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The terror of Travers overshadows "Saving Mr. Banks" (DVD review)

Saving Mr. Banks


Saving Mr. Banks (2013)

Saving Mr. Banks poster
Walt Disney Pictures

Starring: Tom Hanks, Emma Thompson


Based on the true story, "Saving Mr. Banks" delves into the 20-year courtship of Walt Disney (Hanks) and the famous nanny from P.L. Travers' classic novels. Mr. Disney (or "Walt," as he prefers to be called) has his sights set on making a new, groundbreaking film based on the classic Mary Poppins books, but Mrs. Travers (Thompson) is hesitant to let her fabled nanny fall into the wrong hands. As Walt fights for the character, amidst a plethora of strict regulations, flashbacks to Mrs. Travers' childhood shed some light onto her peculiar personality and the origins of her beloved stories.


The Breakdown:

First things first: Thompson's Travers is one of the most dislikable characters of 2013. She becomes an irritant every time she takes the screen, standing in stark contrast to Hanks' jovial Disney and a charming cast of costars. The flashbacks to Travers' childhood are jarring, alternating from the sweet little girl to the grown-up prude. One hopes that Travers will warm up by the end of the film - that some magical event, be it personal introspection or (Heaven forbid) alcoholic beverage, will lighten her the heck up - but, other than one or two miraculous instances, it never happens. It's incredibly disappointing.

The most enjoyable parts of the movie are the drawing-room scenes featuring the Sherman brothers (Jason Schwartzman and B.J. Novak) and writer Don DaGradi (Bradley Whitford). While offering a serious sense of nostalgia for the original 1964 film, the scenes (and music, especially) also provide a much-needed dose of levity and, at times, comic relief. Paul Giamatti is also extremely welcome in his role as the kind-hearted chauffeur, Ralph.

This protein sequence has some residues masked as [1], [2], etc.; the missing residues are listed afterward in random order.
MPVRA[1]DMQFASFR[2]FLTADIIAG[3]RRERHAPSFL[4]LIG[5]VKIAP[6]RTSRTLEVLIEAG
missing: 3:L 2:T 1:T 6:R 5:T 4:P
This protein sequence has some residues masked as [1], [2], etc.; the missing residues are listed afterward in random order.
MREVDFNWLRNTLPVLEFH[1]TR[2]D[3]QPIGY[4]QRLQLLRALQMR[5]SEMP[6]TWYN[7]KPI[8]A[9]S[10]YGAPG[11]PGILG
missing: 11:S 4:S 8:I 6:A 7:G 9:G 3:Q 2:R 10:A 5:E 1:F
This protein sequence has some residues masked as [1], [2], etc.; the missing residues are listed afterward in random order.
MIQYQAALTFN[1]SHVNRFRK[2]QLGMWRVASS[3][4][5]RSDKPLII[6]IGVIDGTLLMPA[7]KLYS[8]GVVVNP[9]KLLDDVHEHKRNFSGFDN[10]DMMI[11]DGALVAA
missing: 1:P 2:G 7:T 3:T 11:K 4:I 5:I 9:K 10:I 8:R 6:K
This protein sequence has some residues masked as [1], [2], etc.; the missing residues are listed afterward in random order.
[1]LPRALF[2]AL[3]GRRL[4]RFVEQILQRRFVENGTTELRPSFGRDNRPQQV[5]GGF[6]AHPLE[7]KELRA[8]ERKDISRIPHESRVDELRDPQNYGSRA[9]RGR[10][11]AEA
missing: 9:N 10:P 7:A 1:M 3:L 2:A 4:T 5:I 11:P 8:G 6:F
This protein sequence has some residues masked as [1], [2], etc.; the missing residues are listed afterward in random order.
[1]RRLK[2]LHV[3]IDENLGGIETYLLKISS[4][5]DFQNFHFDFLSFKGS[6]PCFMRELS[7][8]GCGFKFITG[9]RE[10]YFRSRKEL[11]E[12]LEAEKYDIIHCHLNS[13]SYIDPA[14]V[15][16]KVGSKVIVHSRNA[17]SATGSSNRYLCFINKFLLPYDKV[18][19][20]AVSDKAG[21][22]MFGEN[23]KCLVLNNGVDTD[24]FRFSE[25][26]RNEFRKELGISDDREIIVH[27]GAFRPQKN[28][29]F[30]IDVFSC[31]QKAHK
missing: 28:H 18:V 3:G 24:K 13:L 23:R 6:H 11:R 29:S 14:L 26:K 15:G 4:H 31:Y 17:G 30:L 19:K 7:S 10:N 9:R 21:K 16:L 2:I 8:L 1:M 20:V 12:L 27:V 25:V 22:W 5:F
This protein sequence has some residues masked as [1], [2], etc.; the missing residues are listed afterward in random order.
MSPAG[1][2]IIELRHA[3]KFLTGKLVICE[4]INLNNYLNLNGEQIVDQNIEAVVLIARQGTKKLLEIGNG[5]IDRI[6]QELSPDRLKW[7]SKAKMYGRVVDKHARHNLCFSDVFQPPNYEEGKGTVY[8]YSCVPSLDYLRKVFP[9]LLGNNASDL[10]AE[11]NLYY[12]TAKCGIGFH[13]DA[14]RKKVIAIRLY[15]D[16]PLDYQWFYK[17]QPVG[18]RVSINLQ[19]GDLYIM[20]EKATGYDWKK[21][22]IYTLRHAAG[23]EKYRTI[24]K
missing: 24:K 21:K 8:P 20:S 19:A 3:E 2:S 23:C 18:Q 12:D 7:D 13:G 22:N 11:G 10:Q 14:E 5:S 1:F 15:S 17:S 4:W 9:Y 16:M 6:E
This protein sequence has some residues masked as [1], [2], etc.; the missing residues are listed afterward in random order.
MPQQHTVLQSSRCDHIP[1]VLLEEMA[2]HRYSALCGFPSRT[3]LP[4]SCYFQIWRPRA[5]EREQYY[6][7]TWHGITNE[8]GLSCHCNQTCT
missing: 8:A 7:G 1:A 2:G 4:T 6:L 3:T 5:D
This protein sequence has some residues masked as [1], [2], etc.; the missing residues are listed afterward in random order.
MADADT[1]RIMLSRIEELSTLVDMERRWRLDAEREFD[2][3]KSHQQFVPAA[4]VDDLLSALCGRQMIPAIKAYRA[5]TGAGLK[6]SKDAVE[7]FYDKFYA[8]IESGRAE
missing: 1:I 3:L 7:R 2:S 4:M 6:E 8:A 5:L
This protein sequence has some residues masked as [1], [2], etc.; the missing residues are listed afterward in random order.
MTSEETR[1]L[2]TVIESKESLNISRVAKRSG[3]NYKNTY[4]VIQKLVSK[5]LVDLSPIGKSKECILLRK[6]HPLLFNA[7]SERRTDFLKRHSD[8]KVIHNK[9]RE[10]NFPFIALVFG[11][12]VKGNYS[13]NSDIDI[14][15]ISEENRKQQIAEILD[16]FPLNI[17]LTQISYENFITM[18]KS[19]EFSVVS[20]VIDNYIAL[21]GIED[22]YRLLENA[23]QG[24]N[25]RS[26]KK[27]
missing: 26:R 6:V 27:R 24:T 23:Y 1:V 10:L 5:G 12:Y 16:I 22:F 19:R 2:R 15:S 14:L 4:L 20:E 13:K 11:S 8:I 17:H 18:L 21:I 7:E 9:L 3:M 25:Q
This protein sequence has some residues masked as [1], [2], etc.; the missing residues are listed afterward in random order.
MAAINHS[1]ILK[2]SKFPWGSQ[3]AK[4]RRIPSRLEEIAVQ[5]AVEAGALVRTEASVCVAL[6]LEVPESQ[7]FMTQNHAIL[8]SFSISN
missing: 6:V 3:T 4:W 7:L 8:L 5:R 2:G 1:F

Another nice touch is the film's authentic recreation of a 1960s Los Angeles, from the costuming to a believable retro Disneyland and on down to the old school, bug-eyed version of Mickey Mouse. Good work.

The movie, which received a PG-13 rating, should be ok for a general audience, but may be a bit dry for young children. Additionally, as a word of caution, the film loosely depicts the deadly dangers of alcoholism and includes one traumatic scene where a child nearly witnesses a parent attempting suicide, which can be unsettling for viewers of any age.


The Verdict:

At 125 minutes, "Saving Mr. Banks" feels a little drawn out. It's a long movie and that's a long time to tolerate such a grumpy old lady. However, the film accomplishes its main purpose, which is to deepen the audience's love for one of Travers' and Disney's most beloved characters. After watching "Saving Mr. Banks," families will want to go back and watch "Mary Poppins" - and that's the point. The movie is certainly a good one and it tells an interesting story, but it may take a spoonful of sugar to wash down. Unfortunately, the terror of Travers overshadows it all in the end. "I can't abide cartoons"? Really? Come on, lady.


Similar movies: "Mary Poppins" (1964), "Finding Neverland" (2004), "The Sound of Music" (1965)


DVD bonus features:

- Audio in: English, French, Spanish, English Descriptive Audio

- Subtitles in: English, French, Spanish, Chinese

- Deleted scene: "Nanny Song"


Directed by: John Lee Hancock

Studio: Walt Disney Pictures

Running time: 125 minutes

MPAA rating: PG-13 for "thematic elements including some unsettling images." Nothing inherently offensive.

Costars Colin Farrell, Annie Rose Buckley, Paul Giamatti, Jason Schwartzman, B.J. Novak

DVD release date: March 18, 2014


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